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Statins linked to disturbed sleep

Statins have been found to cause major sleep problems in a significant proportion of patients. Simvastatin, taken by around two million patients in the UK, is particularly associated with insomnia, nightmares and other sleep disorders, new research concludes.

The finding, presented at the American Heart Association's annual scientific conference this week, questions assumptions that the main statins are broadly equivalent in adverse events.

It also has a significant implications for UK drug switching policy, under which GPs are coming under increasing pressure from PCTs to move patients on to Simvastatin.

The study presented results of a trial of over 1,000 patients.

Simvastatin use was associated with significantly worse sleep quality, and significantly more sleep problems, such as insomnia or nightmares, than either pravastatin or placebo.

The trial compared 1,016 people without coronary artery disease or diabetes, but who did have a cholesterol level between 2.98 and 4.92 mmol/l. Patients were prescribed either simvastatin 20mg, pravastatin 40, or a placebo, for six months.

Sleep disturbances were assessed using an evaluation questionnaire called the Leeds sleep scale, which rated the severity of the sleep problems the patients experienced.

There was on average an 8-10% reduction in sleep quality compared with baseline in patients on simvastatin. Some 5% of patients characterised their sleep loss as the more severe possible on the scale.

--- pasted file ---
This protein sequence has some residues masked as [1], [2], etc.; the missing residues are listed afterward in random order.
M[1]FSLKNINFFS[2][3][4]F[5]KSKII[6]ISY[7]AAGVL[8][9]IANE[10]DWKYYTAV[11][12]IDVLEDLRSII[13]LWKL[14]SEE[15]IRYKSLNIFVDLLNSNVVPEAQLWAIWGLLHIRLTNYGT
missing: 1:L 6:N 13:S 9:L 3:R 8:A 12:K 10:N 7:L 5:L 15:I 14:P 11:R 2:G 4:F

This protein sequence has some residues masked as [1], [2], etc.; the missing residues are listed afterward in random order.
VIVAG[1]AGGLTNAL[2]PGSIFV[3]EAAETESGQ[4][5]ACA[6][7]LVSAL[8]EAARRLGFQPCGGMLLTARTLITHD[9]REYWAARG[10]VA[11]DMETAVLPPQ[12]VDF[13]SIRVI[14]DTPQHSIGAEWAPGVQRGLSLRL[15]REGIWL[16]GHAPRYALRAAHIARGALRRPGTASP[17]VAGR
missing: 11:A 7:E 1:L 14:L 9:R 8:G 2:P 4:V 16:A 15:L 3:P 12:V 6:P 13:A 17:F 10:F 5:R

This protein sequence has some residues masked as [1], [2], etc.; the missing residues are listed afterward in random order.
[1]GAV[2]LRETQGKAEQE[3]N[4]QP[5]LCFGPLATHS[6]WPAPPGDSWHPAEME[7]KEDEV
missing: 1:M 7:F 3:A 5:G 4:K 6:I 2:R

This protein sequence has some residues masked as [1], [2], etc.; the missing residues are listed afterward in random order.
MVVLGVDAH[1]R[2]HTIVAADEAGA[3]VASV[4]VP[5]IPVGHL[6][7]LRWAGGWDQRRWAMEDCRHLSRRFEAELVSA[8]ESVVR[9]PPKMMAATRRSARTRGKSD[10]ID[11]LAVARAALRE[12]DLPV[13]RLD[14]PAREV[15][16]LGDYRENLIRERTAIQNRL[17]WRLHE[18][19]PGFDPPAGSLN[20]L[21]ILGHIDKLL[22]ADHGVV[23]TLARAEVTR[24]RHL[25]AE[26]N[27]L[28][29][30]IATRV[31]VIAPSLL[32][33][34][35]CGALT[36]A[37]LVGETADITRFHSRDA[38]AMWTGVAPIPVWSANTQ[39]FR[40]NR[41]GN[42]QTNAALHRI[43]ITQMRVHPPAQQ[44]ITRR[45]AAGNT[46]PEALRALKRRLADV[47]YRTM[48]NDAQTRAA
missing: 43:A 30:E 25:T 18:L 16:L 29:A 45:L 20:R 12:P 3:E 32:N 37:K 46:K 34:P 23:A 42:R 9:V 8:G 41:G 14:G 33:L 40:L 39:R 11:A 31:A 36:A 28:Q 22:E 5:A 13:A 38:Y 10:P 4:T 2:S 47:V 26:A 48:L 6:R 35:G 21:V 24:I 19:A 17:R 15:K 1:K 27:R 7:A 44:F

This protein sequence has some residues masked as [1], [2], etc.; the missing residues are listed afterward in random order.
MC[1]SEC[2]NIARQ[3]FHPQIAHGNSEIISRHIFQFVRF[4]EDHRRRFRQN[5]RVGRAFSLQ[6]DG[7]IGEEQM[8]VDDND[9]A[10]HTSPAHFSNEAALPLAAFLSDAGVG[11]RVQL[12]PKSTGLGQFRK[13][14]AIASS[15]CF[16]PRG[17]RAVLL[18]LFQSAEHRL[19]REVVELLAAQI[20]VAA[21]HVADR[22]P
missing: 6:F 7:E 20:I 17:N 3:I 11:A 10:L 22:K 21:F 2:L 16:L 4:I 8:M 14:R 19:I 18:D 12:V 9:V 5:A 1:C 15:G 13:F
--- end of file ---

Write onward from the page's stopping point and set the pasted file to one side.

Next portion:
There was no significant difference between the sleep quality or amount of sleep disturbance caused in patients in the pravastatin and placebo groups – suggesting effects of statins on sleep disturbance might be restricted to simvaststatin alone.

Study leader Dr Beatrice Golomb, associate professor of medicine at the University of California San Diego school of medicine, said the simvastatin-specific effect was likely to be related to the fact that it is the most fat soluble of the statins – meaning simvastatin may cross the blood barrier into the brain and penetrate the cells that control sleep regulation. By contrast, pravastatin is the least fat soluble of the statins.

Dr Golomb said there was a need for caution in deciding whether to switch patients en masse from one statin to another. ‘There are adverse events associated with statins, as well as benefits. I think it's important to consider harm as well as benefits of statins when governments are making widescale public health recommendations.'

Simvastatin in particular was linked to sleep disturbance Simvastatin in particular was linked to sleep disturbance

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